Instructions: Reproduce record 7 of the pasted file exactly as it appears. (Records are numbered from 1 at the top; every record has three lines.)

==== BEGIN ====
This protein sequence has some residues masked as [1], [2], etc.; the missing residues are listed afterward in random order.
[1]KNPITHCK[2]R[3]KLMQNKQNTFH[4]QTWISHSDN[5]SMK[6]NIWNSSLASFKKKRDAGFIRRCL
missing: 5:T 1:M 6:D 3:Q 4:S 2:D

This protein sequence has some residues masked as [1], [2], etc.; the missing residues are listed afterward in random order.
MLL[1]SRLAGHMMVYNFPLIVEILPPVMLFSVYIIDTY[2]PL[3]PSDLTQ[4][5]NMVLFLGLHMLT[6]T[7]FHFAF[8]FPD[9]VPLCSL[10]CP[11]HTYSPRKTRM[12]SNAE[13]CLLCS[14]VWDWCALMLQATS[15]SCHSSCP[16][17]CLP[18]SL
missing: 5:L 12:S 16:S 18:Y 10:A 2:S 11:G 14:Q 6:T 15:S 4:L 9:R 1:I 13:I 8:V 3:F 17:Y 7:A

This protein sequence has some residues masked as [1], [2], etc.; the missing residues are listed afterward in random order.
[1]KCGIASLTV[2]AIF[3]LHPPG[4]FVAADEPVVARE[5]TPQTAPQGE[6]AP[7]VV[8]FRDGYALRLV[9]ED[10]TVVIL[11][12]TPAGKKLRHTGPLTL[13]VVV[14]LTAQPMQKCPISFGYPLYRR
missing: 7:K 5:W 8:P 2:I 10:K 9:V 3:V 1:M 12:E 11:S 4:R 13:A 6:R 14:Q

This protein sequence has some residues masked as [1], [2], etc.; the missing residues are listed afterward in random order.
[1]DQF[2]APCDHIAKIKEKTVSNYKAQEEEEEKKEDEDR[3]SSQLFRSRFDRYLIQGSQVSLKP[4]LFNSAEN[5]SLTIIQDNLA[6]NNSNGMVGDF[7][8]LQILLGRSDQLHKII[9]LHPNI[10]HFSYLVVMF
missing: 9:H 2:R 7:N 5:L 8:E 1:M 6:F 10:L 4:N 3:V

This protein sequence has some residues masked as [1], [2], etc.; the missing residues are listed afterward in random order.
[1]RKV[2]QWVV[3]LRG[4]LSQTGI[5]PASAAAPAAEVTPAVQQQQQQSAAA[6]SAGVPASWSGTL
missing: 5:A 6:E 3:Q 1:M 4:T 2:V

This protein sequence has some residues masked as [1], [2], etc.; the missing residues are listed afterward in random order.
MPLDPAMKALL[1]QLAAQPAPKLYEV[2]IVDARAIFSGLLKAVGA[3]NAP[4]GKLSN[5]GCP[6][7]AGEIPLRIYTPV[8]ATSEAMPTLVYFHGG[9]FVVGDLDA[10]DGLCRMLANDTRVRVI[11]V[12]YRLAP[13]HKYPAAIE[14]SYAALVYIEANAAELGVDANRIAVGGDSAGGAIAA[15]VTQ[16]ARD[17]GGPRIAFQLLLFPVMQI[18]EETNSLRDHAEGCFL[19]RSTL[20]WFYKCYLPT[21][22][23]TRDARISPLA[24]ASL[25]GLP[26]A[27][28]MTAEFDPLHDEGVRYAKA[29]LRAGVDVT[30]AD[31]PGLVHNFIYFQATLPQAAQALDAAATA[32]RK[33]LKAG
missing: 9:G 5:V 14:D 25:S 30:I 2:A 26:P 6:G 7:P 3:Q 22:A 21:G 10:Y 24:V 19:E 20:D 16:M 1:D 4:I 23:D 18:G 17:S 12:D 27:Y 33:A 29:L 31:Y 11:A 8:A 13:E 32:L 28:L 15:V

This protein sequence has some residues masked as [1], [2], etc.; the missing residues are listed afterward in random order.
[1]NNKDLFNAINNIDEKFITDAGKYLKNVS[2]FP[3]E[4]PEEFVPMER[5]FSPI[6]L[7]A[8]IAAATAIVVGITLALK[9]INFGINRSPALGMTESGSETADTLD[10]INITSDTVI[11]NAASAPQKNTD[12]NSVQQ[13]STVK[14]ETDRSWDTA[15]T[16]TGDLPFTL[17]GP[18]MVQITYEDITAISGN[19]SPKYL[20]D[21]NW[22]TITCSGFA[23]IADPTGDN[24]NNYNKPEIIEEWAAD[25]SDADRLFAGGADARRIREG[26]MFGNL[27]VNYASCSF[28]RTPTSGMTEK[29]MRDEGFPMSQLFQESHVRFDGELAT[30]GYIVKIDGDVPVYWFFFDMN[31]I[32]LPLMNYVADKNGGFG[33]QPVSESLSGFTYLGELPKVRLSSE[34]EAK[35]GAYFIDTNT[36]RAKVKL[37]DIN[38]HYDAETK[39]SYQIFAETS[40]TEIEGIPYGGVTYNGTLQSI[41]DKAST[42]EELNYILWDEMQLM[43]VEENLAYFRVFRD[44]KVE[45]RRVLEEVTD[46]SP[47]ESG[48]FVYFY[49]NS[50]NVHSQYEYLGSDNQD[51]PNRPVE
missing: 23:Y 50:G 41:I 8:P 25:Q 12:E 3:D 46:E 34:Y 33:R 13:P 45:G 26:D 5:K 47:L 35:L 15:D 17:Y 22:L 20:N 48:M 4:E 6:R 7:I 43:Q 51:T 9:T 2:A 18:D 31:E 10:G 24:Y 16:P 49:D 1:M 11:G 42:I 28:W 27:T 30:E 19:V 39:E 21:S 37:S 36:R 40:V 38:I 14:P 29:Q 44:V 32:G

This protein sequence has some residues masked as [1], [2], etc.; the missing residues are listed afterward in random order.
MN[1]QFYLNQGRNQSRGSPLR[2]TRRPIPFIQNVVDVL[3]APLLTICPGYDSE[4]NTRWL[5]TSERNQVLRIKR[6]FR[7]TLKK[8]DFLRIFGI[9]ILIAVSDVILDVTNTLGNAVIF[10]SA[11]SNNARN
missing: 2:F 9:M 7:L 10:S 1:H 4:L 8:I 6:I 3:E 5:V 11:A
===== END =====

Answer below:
This protein sequence has some residues masked as [1], [2], etc.; the missing residues are listed afterward in random order.
[1]NNKDLFNAINNIDEKFITDAGKYLKNVS[2]FP[3]E[4]PEEFVPMER[5]FSPI[6]L[7]A[8]IAAATAIVVGITLALK[9]INFGINRSPALGMTESGSETADTLD[10]INITSDTVI[11]NAASAPQKNTD[12]NSVQQ[13]STVK[14]ETDRSWDTA[15]T[16]TGDLPFTL[17]GP[18]MVQITYEDITAISGN[19]SPKYL[20]D[21]NW[22]TITCSGFA[23]IADPTGDN[24]NNYNKPEIIEEWAAD[25]SDADRLFAGGADARRIREG[26]MFGNL[27]VNYASCSF[28]RTPTSGMTEK[29]MRDEGFPMSQLFQESHVRFDGELAT[30]GYIVKIDGDVPVYWFFFDMN[31]I[32]LPLMNYVADKNGGFG[33]QPVSESLSGFTYLGELPKVRLSSE[34]EAK[35]GAYFIDTNT[36]RAKVKL[37]DIN[38]HYDAETK[39]SYQIFAETS[40]TEIEGIPYGGVTYNGTLQSI[41]DKAST[42]EELNYILWDEMQLM[43]VEENLAYFRVFRD[44]KVE[45]RRVLEEVTD[46]SP[47]ESG[48]FVYFY[49]NS[50]NVHSQYEYLGSDNQD[51]PNRPVE
missing: 23:Y 50:G 41:I 8:P 25:Q 12:E 3:D 46:E 34:Y 33:R 13:P 45:G 26:D 5:K 47:L 35:L 15:D 17:Y 22:L 20:N 48:M 4:E 6:R 7:I 43:Q 51:T 9:T 2:A 18:D 31:E 10:G 24:Y 16:P 49:D 1:M 11:G 42:I 28:W 27:T 30:E 19:V 39:E 21:S 37:S 36:R 40:V 38:I 14:P 29:Q 44:V 32:G